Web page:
After Ireland, Spain is the OECD country whose economy is growing the most. Domestic and international predictions calculate this growth at 3.2% in 2016 and at around 2.4% in 2017 (Eurostat and FUNCAS).
Labour market, October 2016 (Ministry of Employment)
Unemployment is at its lowest levels in the past seven years. It is now at 3,764,982 persons, after dropping 9.85% year-on-year (-411,387 persons). Among people under the age of 15, it was reduced by 53,025 persons (-14.24%).
The number of new contracts in October totaled 1,867,360, the highest figure in the past 9 years (+6.06% year-on-year), of which 166,830 are permanent contracts (+10% year-on-year).
Social Security affiliation is 17,813,356 persons, 3.44% more than a year ago, the largest increase since 2005.
Unit labour costs
According to a recent Natixis report, since 2007, Spain has gained competitive advantage with regard to Germany, France and Italy, principally because of the drop in its unit labour costs, which is explained by internal devaluation. The report also stresses that Spain has a degree of sophistication in its
production (sensitivity of its exports to pricecost) similar to that of Italy and France. As a result, this drop in costs has favored the increase in exports, investment and employment.
CPI October 2016
The annual rate of change in the CPI in October was 0.7%, or 5 decimal points above that of September, with underlying inflation at 0.8%.
This development is explained principally by the rise in prices for fuel (gasoil and gasoline) and for electricity.
All of Spain’s Autonomous Communities registered higher and growing levels of inflation. The greatest increases were in Andalusia, Cantabria, Castilla y León, Galicia, Asturias and the Balearics. For its part, Extremadura registered the smallest increase.
Autumn predictions European Commission
Moderate growth in the Eurozone will continue, with predictions of 1.7% for 2016 and 1.5% in 2017. The recovery will continue to be based on private consumption and investment, which are favored by the ECB’s expansionary monetary policy and by an anticipated more expansive tax policy, while petroleum is no longer as cheap as it was, and the euro is no longer depreciating.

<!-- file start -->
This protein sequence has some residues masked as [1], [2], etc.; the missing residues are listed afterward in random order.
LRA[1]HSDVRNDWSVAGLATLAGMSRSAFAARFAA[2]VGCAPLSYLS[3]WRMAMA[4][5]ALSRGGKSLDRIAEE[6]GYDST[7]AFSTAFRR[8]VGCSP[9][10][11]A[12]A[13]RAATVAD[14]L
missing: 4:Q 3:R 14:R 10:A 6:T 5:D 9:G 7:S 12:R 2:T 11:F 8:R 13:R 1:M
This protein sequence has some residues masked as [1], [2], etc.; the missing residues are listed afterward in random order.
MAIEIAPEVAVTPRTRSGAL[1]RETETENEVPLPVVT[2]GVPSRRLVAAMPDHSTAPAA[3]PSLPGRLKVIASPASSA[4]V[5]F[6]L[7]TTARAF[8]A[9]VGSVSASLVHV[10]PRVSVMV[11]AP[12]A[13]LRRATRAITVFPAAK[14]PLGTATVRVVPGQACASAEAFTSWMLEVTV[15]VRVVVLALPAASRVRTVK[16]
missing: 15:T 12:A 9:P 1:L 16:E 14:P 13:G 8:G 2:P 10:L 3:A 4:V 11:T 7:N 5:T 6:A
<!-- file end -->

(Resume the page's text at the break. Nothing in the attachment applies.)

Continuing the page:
The evolution in the Eurozone is conditioned by the weakness in growth in the EU and world trade and by greater political uncertainty.
Posibles consecuencias de un Brexit duro
According to a report of the British Government, if there is a hard Brexit, the UK, among other consequences, would lose access to the single market and would come to depend on the rules of the WTO, which might bring about:
- A GDP between 5.4% and 9.5% lower after 15 years.
- A loss of almost 73,000 million euros in
annual tax collection.
Japan 3Q 2016
The Japanese economy grew 2.2% year-onyear (0.5% quarter-on-quarter), thus linking three consecutive quarterly advances for the first time since 2013. This development is explained principally by the 2% increase in exports, mainly of electronic components, the increase in demand for Japanese products by the EU, and the weakness of the yen.
In spite of this positive data, there are still doubts about a sustainable recovery because of stagnation in domestic consumption (practically 60% of the economy), which advanced only minimally (by 0.1%) and in company investment. By contrast, public investment contracted 0.7% quarter-on-quarter.
Over the past three years, the world economy has grown (an average of 3%) without a substantial increase in world emissions of carbon dioxide from fossil fuels and the industrial sector (▲0.7% in 2014, ▲0.06% in 2015, and ▲0.2% expected for 2016, vs. ▲2.3% average between 2004 and 2013). Nevertheless, if we want to put a brake on global warming, emissions should diminish by 0.9% annually until 2030.
The countries that have played the greatest role in moderating their emissions are China and the USA. China, the world’s most contaminating country (29% of the world total in 2015), reduced them 0.7% in 2015 (-0.5% predicted for 2016) (vs. ▲5.3% per year between 2005 and 2014). For its part, the
United States, the second largest polluter (15%), cut them by 2.6% in 2015 (-1.7% predicted for 2016). By contrast, the 28 countries of the EU (10% of
world emissions) augmented emissions by 1.4% in 2015, and India (6.3% of the total) by 5.2%.
Source: East Anglia University (United Kingdom) and Global Carbon Project, 2016.